The customer expects the service provider (SP) to have the knowledge and experience of the industry. They are expected to bring in benchmarks and solutions to the peculiar problems faced by individual customers. The baseline of expectations remains on the statutory compliances and training to be imparted to the team. Of course, the nature of business being service, stability of the team and the attendance play an important role.
On the part of the SPs, they expect transparency in the process of selection along with a clear scope of work document. The SP should also avail of the training facilities and infrastructure from the customer for attaining a better level. The SPs would prefer the past record of the customer with the history of payments and the reasons for the change as well.
The customers are apprehensive of the process of change as for them, it is an additional work load and unsettling of the systems that are set over the years. The change also affects various functions and departments and it requires close coordination internally. If the decision for change is arrived at, they look for the geographical presence, segment experience, history of compliances, the possibility of key persons for retention from the existing team and the readiness of the SP for the same. Today, the Indian companies have progressed well and are among the best in terms of the quality and deliverance and hence, the demands from the SPs to keep abreast are also high.
A decade ago, the concept of housekeeping and cleaning in the manufacturing industries was unheard of. This concept was associated mainly with the hospitality and healthcare industries. Today, better technology, the need to follow best practices and to focus on customer satisfaction along with increased awareness have made most of the medium and big industrial units to choose the route of outsourced cleaning services.
Industrial cleaning has a history of its own. The process involved having a basic cleaning in the pre-production phase, no cleaning during the production and keeping it ready for the next days’ cycle in the post production phase, when the floor was clear.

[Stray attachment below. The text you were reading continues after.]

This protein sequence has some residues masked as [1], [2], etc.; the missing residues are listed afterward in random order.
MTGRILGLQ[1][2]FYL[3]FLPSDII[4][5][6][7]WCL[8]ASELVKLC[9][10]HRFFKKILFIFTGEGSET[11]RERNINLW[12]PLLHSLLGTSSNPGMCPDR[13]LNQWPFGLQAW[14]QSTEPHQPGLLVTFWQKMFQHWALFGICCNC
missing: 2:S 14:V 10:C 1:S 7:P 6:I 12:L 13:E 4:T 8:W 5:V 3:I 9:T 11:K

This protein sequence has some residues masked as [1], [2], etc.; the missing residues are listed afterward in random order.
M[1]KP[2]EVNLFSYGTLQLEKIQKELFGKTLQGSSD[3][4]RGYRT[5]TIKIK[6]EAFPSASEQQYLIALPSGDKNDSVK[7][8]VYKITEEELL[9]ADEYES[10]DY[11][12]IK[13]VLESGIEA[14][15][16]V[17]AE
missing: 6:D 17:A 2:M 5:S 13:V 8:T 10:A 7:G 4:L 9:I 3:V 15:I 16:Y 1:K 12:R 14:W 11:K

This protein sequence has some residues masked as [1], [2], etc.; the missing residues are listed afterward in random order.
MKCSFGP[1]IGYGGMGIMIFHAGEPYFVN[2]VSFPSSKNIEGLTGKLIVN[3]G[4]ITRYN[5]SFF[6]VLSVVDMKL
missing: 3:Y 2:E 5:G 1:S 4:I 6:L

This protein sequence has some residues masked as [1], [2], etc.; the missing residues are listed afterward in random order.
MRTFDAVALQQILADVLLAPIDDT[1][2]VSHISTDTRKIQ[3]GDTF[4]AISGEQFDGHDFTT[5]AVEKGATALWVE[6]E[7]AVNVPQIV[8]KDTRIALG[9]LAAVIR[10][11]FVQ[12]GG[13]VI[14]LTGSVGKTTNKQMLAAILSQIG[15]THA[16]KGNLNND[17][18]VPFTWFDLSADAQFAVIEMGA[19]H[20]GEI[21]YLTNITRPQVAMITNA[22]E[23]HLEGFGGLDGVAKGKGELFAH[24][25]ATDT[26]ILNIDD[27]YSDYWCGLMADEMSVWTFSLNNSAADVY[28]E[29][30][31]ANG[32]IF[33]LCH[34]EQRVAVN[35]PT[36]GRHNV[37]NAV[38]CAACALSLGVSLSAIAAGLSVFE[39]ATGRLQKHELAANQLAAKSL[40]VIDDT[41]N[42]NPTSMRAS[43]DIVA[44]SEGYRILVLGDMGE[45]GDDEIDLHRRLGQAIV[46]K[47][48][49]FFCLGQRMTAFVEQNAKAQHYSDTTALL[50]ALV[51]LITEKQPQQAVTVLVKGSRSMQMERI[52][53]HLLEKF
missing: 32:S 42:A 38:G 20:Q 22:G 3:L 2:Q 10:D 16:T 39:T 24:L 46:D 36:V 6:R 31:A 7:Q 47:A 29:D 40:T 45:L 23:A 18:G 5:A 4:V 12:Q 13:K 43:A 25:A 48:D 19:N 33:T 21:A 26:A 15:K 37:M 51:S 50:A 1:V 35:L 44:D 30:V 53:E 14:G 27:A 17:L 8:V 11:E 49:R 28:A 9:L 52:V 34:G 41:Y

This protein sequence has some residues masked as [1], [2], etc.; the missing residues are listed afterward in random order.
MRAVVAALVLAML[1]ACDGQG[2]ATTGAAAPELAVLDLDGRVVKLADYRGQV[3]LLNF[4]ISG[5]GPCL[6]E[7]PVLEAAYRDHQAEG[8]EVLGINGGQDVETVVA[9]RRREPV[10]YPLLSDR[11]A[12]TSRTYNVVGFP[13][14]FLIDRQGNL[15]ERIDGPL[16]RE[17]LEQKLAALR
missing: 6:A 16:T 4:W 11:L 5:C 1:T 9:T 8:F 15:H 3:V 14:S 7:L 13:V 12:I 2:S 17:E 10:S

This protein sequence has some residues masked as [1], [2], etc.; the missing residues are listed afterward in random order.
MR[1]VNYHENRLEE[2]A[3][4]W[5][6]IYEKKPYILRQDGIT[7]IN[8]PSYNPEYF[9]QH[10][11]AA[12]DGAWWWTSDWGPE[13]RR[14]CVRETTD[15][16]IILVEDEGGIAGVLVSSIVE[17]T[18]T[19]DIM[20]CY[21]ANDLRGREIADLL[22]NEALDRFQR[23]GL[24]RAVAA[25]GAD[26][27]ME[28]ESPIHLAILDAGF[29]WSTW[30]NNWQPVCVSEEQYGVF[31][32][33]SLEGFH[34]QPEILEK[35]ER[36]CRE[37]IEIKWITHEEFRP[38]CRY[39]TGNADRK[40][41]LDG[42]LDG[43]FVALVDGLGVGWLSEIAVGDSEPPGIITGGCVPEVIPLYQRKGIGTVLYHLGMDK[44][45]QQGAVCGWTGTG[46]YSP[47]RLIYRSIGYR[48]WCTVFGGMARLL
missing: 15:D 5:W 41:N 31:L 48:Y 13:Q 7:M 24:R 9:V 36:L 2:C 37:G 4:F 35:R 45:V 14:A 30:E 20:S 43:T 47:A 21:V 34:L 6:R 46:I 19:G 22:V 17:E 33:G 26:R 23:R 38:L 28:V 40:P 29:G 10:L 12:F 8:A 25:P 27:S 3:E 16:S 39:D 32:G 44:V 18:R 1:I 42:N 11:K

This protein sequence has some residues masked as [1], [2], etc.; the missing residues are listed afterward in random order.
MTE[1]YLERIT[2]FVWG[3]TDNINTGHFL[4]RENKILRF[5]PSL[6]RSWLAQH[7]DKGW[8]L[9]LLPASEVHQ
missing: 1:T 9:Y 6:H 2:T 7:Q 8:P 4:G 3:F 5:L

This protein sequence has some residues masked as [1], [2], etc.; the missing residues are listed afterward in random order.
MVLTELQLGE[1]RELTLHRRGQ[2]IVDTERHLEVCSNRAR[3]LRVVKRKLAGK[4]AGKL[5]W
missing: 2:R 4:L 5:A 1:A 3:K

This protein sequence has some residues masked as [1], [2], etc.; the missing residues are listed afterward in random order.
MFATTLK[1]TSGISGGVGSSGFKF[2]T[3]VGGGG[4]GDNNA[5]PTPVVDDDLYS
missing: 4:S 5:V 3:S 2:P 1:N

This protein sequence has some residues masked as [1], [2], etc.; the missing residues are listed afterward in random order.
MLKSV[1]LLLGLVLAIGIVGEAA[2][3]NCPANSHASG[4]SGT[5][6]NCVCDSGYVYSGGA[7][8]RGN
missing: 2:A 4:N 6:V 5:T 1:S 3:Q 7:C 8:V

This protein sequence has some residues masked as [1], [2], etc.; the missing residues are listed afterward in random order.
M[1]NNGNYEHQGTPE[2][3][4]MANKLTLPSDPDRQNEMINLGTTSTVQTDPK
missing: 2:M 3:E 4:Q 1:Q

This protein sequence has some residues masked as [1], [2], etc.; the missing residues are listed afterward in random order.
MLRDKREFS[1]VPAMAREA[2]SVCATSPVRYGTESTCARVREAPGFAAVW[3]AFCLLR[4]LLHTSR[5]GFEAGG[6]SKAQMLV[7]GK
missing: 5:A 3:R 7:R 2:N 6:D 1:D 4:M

“From this phase the cleaning perception has had a huge journey to include aspects like — having facilities that are audit ready (US FDA), understanding training needs and requirement for the industry, social accountability at all levels for the manpower employed,” said Arvind Babu.
The fact was that industrial cleaning was not something that even facility management companies were specialised in, opined Srikanth Swamy. Cleaning meant the same thing for every facility. However, with time, the specialisations grew which gave way to more effective cleaning in all the departments. This has improved collaboration with industries and more avenues have opened up for Industrial Cleaning sector. Especially, recently FM companies have geared up to match the growing needs of the pharma industries. The need of the sector to have zero error in terms of having clean processes has created a niche for the facility management companies.
One segment which demands high quality maintenance is the pharma industry. It has been an easy target for finding gaps. This particular industry has exposure to many regulations that need to be adhered to. There are a number of standards: how is the facility being maintained and who are the people working to create the product.
Arvind Babu stated: There is very negligible scope for error as there are multiple levels of cleaning. These cleaning processes are documented in such a way that this is auditable by an external agency. The filling up such a data gives such detailed information that it is very easy for anyone to identify where and when the process was done. This level of information has put India on the global map on par with international standards.
Facility management companies have acquired over the years the expertise to provide the required specialised environment to the molecule producing pharmaceutical industry.